In December, Facebook launched Messenger Kids, a new messaging service for kids as young as six. Now, a bunch of advocacy groups are urging Mark Zuckerberg to discontinue the app.
The Campaign for a Commercial-Free Childhood in the US sent a letter to Zuckerberg on Tuesday that argues that social media is detrimental to the development and well-being of younger children. The letter, signed by nearly 100 child health care advocates, cites multiple studies connecting social media use and screen time with depression, negative body image, sleep deprivation, and an increase in stress. Aside from the developmental detriment social media may have on young children, there are also privacy implications to consider. Children are now susceptible to the tech giant’s moderation failures and depend on Facebook—which has a screwy history of moderating content—to deal with harassment and inappropriate content. “Messenger Kids is not responding to a need – it is creating one,” the letter states.
According to App Annie, an app data company, Messenger Kids was the 36th on Apple’s App Store charts for “Kids Apps” in the US as of Monday. It is ranked fifth for “9-11 Kids Apps” in the US on iOS. While Messenger Kids is not nearly as popular as Facebook’s regular Messenger app, these rankings do show that the app is being downloaded.
“Since we launched in December we’ve heard from parents around the country that Messenger Kids has helped them stay in touch with their children and has enabled their children to stay in touch with family members near and far,” Facebook said in a statement to WIRED in response to the letter. “For example, we’ve heard stories of parents working night shifts being able read bedtime stories to their children, and moms who travel for work getting daily updates from their kids while they’re away.”
Tuesday’s letter isn’t the first time Facebook has been criticised for poisoning the minds of its users. Facebook’s first president, Sean Parker, last year said of the social network: “God only knows what it’s doing to our children’s brains.” Also last year, former vice president of user growth Chamath Palihapitiya said he believed “we have created tools that are ripping apart the social fabric of how society works.” He later walked back his comments by noting that Facebook is trying to do better.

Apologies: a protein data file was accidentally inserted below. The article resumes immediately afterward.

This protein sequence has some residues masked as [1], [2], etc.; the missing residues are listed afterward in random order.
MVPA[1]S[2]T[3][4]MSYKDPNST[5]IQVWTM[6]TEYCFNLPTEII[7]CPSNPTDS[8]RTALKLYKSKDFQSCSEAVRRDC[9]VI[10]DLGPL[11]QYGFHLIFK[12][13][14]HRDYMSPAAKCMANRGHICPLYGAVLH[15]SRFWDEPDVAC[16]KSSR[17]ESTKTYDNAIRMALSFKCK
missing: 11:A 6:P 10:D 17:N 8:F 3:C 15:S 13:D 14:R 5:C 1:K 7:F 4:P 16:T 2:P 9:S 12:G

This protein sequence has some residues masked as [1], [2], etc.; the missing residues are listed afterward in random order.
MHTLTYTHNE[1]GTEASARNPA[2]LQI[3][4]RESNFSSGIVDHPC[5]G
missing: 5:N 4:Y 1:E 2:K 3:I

In an effort to do better, Facebook announced in December that it is working with experts and investing in research to determine if time spent on social media is bad for us. Conveniently for Facebook, there is now a letter with 97 such experts and advocates with a response to that question.
“Doing better is leaving younger children alone and allowing them to develop without the pressures that come with social media use,” the letter states. “Raising children in our new digital age is difficult enough. We ask that you do not use Facebook’s enormous reach and influence to make it even harder. Please make a strong statement that Facebook is committed to the wellbeing of children and society by pulling the plug on Messenger Kids.”
The Campaign for a Commercial-Free Childhood offered the following comment.
Will Facebook listen? I think we’re at a pivotal moment where there is increasing concern about the role that the big tech companies are having in shaping our children, our families, our society and democracy. Getting rid of an app that habituates young children into using social media seems like a good first step for Mark Zuckerberg to make good on his pledge to “do better.”
We have reached out to Facebook and will update if we hear back. [Wall Street Journal]